Widow, son of HPD officer killed more than 3 decades ago talk on eve of his killer's execution

Barring any last-minute legal maneuvering, convicted capital murderer Carl Wayne Buntion will be executed in Huntsville at 6 p.m. Thursday.

At 78, he's the oldest Texas death row inmate.

RELATED: Execution date set for man convicted in deadly shooting of Houston officer

"We really thought it wasn't ever going to happen. He was just going to die of old age on death row, and we never really would see justice or peace for Jim," said Jim Irby's widow, Maura Irby.

"Honestly, I think it's ridiculous that we are here after 32 years. It should never take this long for anybody," said Jim Irby's son, Cody. "This isn't justice for us, this isn't justice for anybody."

Maura Irby became a widow on June 27, 1990. That's when the now 78-year-old Carl Wayne Buntion shot James Irby, an 18-year HPD veteran, during a traffic stop.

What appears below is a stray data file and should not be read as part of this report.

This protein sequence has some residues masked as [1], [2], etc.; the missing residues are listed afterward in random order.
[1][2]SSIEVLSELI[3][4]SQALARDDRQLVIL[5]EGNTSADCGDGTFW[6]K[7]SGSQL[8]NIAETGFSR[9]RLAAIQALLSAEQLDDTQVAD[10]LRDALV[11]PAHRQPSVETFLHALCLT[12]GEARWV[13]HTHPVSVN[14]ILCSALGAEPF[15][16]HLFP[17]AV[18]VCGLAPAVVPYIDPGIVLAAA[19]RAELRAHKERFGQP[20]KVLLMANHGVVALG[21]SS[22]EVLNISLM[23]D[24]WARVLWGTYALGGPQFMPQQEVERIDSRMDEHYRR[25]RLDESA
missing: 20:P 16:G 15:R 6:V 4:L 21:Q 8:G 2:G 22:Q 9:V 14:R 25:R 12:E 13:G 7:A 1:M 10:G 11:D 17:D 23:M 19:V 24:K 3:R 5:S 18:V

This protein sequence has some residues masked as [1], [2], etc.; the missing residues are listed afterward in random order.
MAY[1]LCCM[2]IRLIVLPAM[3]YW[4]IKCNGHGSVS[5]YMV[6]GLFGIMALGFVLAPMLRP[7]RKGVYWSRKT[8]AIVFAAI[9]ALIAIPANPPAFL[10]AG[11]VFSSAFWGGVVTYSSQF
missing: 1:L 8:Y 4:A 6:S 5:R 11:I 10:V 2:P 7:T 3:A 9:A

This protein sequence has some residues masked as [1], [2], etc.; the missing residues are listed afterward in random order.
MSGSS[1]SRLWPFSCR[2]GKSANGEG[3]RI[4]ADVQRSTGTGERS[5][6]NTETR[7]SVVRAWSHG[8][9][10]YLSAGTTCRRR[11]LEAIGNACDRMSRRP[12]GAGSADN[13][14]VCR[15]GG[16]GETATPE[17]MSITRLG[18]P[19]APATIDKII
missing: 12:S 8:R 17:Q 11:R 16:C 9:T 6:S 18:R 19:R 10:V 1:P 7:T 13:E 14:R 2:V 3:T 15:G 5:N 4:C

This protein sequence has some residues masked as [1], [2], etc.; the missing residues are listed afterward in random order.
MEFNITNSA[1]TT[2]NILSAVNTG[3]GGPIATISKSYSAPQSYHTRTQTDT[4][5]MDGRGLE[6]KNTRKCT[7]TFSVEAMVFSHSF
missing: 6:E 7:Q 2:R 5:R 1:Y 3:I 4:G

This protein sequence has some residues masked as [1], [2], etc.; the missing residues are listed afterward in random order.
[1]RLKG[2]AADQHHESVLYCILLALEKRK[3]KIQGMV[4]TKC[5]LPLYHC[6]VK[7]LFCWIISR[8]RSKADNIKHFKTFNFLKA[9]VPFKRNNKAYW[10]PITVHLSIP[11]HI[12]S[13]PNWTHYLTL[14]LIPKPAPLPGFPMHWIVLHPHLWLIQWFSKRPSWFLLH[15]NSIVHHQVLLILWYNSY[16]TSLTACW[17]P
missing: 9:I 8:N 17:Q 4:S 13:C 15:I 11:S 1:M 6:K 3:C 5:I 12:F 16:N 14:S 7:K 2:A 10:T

Carl Buntion (left); Houston Police Officer James Irby (right) (Photos: Harris County District Attorney's Office)

Buntion was a passenger in a car Irby pulled over.

"I was with him up until about 15 to 20 minutes before his death," said Irby's former partner, Gary Blankenship.

While Irby and the driver were talking, Buntion slipped out of the vehicle and shot Irby once in the head.


While Irby was lying on the ground, Buntion shot him twice in the back.

"The only thing Jim even said to the guy was get back in the car," Blankenship said.

A jury sentenced Buntion to death back in 1991. He was granted a new sentencing phase in 2012 and was again sentenced to death.

"It was grueling and tortuous," Maura Irby said. 

"Our children were old enough to be there, they never really heard their father's voice, but they did on the radio traffic. They hadn't seen all the gruesome photographs."


On Thursday, justice will finally be served.

"It would give me peace of mind that my boys will never have to live in a world with Carl Wayne Buntion," said Cody Irby.

"He's a liar. He's nothing but a rabid dog that society will be much better without," Blankenship said.